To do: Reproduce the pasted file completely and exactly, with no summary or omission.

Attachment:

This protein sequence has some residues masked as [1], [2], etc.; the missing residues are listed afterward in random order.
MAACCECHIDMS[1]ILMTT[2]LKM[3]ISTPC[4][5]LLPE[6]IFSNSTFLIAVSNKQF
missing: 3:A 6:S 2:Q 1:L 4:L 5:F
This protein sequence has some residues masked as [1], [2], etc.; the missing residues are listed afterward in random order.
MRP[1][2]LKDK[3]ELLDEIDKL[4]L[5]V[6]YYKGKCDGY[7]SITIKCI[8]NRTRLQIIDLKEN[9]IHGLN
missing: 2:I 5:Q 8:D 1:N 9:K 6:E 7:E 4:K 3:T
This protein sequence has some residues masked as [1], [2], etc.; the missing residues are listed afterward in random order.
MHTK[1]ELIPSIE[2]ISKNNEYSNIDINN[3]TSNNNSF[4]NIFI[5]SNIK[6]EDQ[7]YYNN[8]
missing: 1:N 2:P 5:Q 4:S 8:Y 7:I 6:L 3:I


This protein sequence has some residues masked as [1], [2], etc.; the missing residues are listed afterward in random order.
MAACCECHIDMS[1]ILMTT[2]LKM[3]ISTPC[4][5]LLPE[6]IFSNSTFLIAVSNKQF
missing: 3:A 6:S 2:Q 1:L 4:L 5:F
This protein sequence has some residues masked as [1], [2], etc.; the missing residues are listed afterward in random order.
MRP[1][2]LKDK[3]ELLDEIDKL[4]L[5]V[6]YYKGKCDGY[7]SITIKCI[8]NRTRLQIIDLKEN[9]IHGLN
missing: 2:I 5:Q 8:D 1:N 9:K 6:E 7:E 4:K 3:T
This protein sequence has some residues masked as [1], [2], etc.; the missing residues are listed afterward in random order.
MHTK[1]ELIPSIE[2]ISKNNEYSNIDINN[3]TSNNNSF[4]NIFI[5]SNIK[6]EDQ[7]YYNN[8]
missing: 1:N 2:P 5:Q 4:S 8:Y 7:I 6:L 3:I